Which designers do you look to for inspiration or simply admire?
Without hesitation Tom Brown—he’s my Mr. Miyagi, the indomitable Fred Woodward and John Korpics. I used to buy all their magazines and study them. Another hero of mine is Dr. Samir “Mr. Magazine” Husni. I made it a point to become his T.A. at Ole Miss just so I could study with him. Husni’s love of magazines and Brown, Woodward and Korpics’ craft inspires me. I’m also inspired by several photographers, illustrators, artists, architecture, and most definitely travel and nature. I’m constantly amazed by when and where inspiration strikes. If you’re ever short on ideas or enthusiasm just go to a flea market. BOOM!
You choose to work in-house, specifically focused on publication design. Why?
Publication design is all I know. I like being surrounded by creative people in a magazine setting. We’re focused on one goal: attempting to achieve the perfect issue. It never really happens but you believe it can. The highs, the lows, the drama, the photographers, the illustrators, and the editors—it’s enlightening and I relish being in the middle of it all.
Are printed magazines dying a slow death? How is the publishing industry staying fresh in the age of social media?
Magazines are full of vetted, reliable information that state the facts and offer deep opinions. Social media generally presents cold, chaotic buzz that often suffers from a lack of accountability and reliability.
I think magazines will become retro like vinyl. Honestly, nothing sounds better than music spun on a turntable, warmed through a vacuum tube amplifier and spit out of big box speakers. Same thing with magazines, people will always clamor for them but not before turning their backs on them for a while.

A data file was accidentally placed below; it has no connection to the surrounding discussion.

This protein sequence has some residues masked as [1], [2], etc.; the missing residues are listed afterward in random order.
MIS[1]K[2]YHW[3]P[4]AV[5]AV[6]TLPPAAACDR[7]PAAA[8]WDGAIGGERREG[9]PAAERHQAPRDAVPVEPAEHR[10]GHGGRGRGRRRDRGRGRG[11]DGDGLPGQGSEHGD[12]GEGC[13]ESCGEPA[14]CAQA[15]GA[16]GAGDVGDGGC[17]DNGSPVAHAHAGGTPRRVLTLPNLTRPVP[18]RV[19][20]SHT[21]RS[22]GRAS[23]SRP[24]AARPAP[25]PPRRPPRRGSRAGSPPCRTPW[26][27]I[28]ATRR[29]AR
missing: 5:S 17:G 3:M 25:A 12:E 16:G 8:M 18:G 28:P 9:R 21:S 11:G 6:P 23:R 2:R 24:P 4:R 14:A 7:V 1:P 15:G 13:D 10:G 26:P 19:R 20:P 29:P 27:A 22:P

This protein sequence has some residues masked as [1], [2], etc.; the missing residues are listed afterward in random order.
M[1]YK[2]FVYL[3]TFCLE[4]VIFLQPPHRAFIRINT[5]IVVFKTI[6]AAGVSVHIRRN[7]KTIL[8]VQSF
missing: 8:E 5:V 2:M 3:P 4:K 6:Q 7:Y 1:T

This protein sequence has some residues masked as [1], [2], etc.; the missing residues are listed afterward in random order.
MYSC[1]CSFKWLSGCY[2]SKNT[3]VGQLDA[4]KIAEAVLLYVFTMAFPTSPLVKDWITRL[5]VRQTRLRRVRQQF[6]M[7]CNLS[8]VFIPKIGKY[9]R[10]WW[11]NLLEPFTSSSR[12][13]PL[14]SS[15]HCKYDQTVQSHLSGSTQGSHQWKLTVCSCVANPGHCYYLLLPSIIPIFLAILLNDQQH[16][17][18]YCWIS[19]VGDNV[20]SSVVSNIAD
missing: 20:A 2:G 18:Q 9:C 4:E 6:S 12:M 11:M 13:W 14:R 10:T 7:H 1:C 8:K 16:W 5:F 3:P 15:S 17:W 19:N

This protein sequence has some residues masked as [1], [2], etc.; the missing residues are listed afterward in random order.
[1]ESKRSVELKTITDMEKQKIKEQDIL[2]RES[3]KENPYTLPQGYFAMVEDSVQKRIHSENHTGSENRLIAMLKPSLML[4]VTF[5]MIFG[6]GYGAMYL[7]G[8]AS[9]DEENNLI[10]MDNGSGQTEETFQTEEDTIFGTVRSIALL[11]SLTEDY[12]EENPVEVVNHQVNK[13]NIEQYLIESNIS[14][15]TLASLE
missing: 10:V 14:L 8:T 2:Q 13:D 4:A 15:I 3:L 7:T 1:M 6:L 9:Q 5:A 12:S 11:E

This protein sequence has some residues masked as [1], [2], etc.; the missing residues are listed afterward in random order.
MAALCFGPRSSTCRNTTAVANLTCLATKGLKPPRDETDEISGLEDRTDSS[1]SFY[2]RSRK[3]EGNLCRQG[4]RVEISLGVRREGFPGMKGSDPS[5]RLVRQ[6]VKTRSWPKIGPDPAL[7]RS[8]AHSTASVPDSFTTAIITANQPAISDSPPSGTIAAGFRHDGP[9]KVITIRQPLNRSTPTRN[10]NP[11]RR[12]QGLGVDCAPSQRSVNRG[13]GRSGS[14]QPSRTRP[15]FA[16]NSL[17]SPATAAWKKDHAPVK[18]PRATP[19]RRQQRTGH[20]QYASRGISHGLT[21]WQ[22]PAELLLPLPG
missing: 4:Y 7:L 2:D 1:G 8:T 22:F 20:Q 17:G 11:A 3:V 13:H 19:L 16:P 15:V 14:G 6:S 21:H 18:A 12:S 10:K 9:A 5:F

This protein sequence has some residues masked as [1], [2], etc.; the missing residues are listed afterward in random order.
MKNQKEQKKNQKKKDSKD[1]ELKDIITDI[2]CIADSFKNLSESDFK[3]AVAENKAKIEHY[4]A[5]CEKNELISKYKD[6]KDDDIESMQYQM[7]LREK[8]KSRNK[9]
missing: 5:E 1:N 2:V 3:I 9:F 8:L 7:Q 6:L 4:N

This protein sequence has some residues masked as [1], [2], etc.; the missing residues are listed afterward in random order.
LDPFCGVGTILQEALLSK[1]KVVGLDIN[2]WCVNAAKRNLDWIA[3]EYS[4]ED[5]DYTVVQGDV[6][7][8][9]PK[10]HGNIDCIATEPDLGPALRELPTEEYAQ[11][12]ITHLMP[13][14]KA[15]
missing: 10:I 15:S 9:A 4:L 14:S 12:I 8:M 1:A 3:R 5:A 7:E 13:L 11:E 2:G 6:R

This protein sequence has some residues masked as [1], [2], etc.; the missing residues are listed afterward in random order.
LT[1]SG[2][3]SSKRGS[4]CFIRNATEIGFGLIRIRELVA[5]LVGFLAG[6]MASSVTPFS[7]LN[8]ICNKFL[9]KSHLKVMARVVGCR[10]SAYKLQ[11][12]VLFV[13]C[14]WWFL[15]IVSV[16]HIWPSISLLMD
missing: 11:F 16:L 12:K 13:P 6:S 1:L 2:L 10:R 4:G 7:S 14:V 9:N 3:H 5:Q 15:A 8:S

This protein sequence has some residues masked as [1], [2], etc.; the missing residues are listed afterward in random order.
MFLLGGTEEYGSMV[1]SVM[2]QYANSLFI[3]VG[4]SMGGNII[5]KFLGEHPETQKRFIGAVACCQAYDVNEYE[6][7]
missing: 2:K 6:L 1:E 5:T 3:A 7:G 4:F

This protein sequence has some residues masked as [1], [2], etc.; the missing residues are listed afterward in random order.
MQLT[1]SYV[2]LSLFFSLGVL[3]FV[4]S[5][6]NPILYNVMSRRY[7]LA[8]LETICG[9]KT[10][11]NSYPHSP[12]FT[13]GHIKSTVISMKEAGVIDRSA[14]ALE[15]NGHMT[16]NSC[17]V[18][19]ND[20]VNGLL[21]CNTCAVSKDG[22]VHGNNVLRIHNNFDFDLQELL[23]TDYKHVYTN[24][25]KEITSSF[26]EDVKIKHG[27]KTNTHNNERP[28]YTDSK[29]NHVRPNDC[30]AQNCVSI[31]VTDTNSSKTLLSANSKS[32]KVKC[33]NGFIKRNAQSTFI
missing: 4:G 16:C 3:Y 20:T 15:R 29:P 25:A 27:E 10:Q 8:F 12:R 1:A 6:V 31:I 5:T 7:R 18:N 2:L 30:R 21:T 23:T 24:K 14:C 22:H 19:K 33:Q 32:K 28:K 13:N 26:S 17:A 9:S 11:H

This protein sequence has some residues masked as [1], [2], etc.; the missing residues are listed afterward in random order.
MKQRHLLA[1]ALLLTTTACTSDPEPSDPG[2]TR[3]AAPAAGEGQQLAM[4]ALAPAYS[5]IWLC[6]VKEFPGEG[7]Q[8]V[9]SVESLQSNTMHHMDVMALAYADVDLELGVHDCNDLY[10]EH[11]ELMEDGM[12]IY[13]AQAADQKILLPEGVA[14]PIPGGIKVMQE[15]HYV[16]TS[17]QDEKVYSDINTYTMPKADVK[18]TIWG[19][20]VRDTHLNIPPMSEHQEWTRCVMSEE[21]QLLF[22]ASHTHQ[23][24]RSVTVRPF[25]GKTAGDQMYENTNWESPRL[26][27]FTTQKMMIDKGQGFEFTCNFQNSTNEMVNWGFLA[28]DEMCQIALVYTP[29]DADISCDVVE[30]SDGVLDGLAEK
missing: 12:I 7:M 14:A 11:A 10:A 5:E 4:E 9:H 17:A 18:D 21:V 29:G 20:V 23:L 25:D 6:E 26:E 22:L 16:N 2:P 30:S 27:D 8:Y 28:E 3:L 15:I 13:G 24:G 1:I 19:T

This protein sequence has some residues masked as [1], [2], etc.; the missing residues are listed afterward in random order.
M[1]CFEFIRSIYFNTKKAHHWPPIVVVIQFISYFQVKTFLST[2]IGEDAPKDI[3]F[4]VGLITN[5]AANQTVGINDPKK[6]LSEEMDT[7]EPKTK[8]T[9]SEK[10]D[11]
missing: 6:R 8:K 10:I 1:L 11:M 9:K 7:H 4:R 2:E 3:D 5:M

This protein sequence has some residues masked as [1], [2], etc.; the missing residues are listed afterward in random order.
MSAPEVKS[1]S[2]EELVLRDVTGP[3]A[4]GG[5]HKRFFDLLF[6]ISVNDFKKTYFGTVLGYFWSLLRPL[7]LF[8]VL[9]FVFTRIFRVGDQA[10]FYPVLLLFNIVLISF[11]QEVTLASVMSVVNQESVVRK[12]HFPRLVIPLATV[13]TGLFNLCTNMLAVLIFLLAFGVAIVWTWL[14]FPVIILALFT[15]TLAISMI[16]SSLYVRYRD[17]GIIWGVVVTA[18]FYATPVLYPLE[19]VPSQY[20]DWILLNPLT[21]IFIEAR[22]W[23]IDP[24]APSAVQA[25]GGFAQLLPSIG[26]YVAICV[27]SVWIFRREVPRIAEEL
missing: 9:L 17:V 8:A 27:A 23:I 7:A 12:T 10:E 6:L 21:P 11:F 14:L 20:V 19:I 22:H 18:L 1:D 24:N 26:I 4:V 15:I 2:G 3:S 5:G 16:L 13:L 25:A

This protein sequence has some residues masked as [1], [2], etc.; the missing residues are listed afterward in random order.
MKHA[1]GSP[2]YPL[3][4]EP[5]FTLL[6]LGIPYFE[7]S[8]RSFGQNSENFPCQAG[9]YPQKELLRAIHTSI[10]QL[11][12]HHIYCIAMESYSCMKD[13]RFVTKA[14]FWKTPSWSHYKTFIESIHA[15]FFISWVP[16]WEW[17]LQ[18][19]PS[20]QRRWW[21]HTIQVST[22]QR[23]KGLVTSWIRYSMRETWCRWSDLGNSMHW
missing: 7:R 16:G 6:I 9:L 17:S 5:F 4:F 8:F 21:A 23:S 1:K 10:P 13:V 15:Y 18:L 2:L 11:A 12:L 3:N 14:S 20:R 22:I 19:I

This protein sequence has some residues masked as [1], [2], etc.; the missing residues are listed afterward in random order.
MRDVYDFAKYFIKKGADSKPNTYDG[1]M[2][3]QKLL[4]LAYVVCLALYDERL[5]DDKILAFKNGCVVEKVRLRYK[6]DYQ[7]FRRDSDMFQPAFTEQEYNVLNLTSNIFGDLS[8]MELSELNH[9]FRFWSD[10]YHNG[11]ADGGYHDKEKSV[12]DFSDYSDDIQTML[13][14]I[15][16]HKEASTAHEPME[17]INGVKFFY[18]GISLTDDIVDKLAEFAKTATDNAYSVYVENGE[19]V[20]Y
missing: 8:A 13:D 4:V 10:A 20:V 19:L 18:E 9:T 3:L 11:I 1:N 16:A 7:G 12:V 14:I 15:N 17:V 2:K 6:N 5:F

That said, an iPad version of a magazine could leverage social media and offer a space for meaningful public debate at the end of an article or smack dab in the middle with a video and some crazy infographic that dazzles. Publishers must realize that printed magazines and versions created for iPads are two very different animals. In my mind you need two distinct staffs.
Personally, I don’t really get it. The most precious commodity we have is time. I can’t think of anything more luxurious than whiling away an hour or two with a printed magazine on the sofa, by the beach, by the pool, or on the back deck, with some North Mississippi delta blues on the stereo and three fingers of bourbon chilling on ice in a glass by my side—and yes, far, far away from a computer or anything resembling one.
If you could grab a bite with anyone in our industry who would it be and why?
I’d probably pick David Carr or Jann Wenner. David because his frankness and the way he sees the world tickles me and Jann because he’s sat next to so much history.
Marshall you are without a doubt the genuine article. Thank you.
Ed Roberts is Creative Lead at ElectriCities of NC, Inc. and manages a team of creative superheroes. Follow Ed (@InHouseObs) on Twitter for more inspiration and insight.